High resolution TEM images of the FmocFF and FmocFF/BPY (1:1) gels showed ribbon-like fibrils, 11–65 and 21–70 nm in width, respectively (Fig. 3e, f). However, helical twist fibrils 10–45 nm in diameter with a pitch of 88–110 nm were observed in the 2:1 FmocFF/BPY gel (Fig. 3g), induced by the completely different molecular packing. High-magnification of images showing the helical twist for 2:1 FmocFF/BPY gel was also depicted in Fig. 3i, 3j. No assembly was found for single BPY solution (Fig. 3h). To gain more insight into the effect of two components ratio on the secondary structures and morphologies, the 1.5:1 and 1:2 FmocFF/BPY gels were further studied by optical images and TEM images, showing solid fibrous gel, and fibrous half-gel, respectively (Supplementary Fig. 4). The CD spectrum of the 1.5:1 FmocFF/BPY gel showed two positive peaks at 193 and 225 nm and two negative peaks at 204 and 241 nm (Supplementary Fig. 4). One positive peak at 196 nm and one negative peak at 226 nm were observed for FmocFF/BPY (1:2) with red shifted CD signals (Supplementary Fig. 4), indicating more twisted β-sheet arrangements. Remaining BPY may form π-π interactions with fluorenyl or pyridine rings of dimer of 1:1 FmocFF/BPY and further increase the hydrogen-bonding distance between two dimers, weakening the intermolecular forces and hydrogen bonds on the periphery of the β-sheet58,59.

### Quantifications of secondary structures of co-assembly

To further explore the underlying mechanism and stoichiometry of FmocFF and BPY co-assembly, the FTIR spectra of self- or co-assemblies at different molar ratios (single FmocFF, single BPY, and FmocFF/BPY = 2:1, 1.5:1, 1:1, 1:2) were examined in detail. Specifically, the stretching mode of C=O groups (amide I region) in the peptide backbone was analyzed to identify different types of secondary structures using solid-state FTIR spectroscopy60,61,62. FmocFF nanofibrils are a type of amyloid-like assembly and show four peaks in the amide I band, which can be ascribed to β-sheets (1605, 1692 cm−1), random coils (1642 cm−1), and turn structures (1662 cm−1). We found the assemblies of the FmocFF-based dipeptides system yield amide I bands at β-sheets (1610–1640 and 1685–1700 cm−1), whereas the helix conformation signals at 1650–1660 cm−1, and random coils and other turn structures show bands at 1640–1650, 1660–1685 cm−1, respectively63. Peak separation calculations were carried out through peak fitting of the amide I region ranging from 1600 to 1700 cm−1 and the proportion of each estimated secondary structure constituent is summarized in Fig. 4, Supplementary Fig. 5 and Supplementary Table 1. For the 1:0 single FmocFF or 1:1 FmocFF/BPY ratio, over 50% of β-sheet conformation (parallel β-sheet at ~1605 cm−1 and anti-parallel β-sheet at ~1690 cm−1) was observed, with no obvious helix. Since more twisted β-sheets were formed in the 1:2 FmocFF/BPY, as indicated by the by CD analysis, the peak of twisted β-sheet was assigned to 1650 cm−159. The total β-sheet conformation for 1:2 FmocFF/BPY was approximately 50%. However, some transition from anti-parallel β-sheet to helix (~26%) was observed by changing the FmocFF/BPY ratio to 1.5:1. No secondary structure was found in the 0:1 single BPY due to the good solubility of BPY, showing no assembly in water. Interestingly, the highest proportion of helix (45.71%) was observed in the 2:1 FmocFF/BPY ratio, presumably due to the completely different stacking formed by co-assembly. These results exhibited that the secondary structures of β-sheet rich dipeptide assembly were regulated by tuning the ratio of FmocFF/BPY and the highest transition of secondary structures from β-sheet to helix was observed at the condition of 2:1 FmocFF/BPY, which is in good agreement with CD spectra.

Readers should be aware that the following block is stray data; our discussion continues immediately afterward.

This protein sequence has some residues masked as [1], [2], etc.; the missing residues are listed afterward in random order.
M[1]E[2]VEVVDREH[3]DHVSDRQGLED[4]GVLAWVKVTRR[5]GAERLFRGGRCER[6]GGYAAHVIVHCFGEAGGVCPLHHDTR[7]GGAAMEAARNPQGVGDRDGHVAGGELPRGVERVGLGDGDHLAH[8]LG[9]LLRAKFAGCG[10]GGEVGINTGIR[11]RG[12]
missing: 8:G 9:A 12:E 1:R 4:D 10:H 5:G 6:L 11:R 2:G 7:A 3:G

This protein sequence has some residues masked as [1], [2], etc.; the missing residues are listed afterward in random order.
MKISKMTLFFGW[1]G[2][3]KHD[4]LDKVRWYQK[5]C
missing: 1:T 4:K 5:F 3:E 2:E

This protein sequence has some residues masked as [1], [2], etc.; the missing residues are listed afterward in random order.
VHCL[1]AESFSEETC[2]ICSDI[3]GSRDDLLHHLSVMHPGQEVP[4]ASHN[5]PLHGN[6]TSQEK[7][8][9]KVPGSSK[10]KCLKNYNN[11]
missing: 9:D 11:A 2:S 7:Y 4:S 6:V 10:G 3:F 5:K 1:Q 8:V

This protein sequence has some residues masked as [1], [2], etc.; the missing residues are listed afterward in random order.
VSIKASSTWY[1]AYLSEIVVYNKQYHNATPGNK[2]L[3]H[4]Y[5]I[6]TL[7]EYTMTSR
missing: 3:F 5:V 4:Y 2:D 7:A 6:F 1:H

### Hydrogen bonding between the carboxylic group of phenylalanine and bipyridine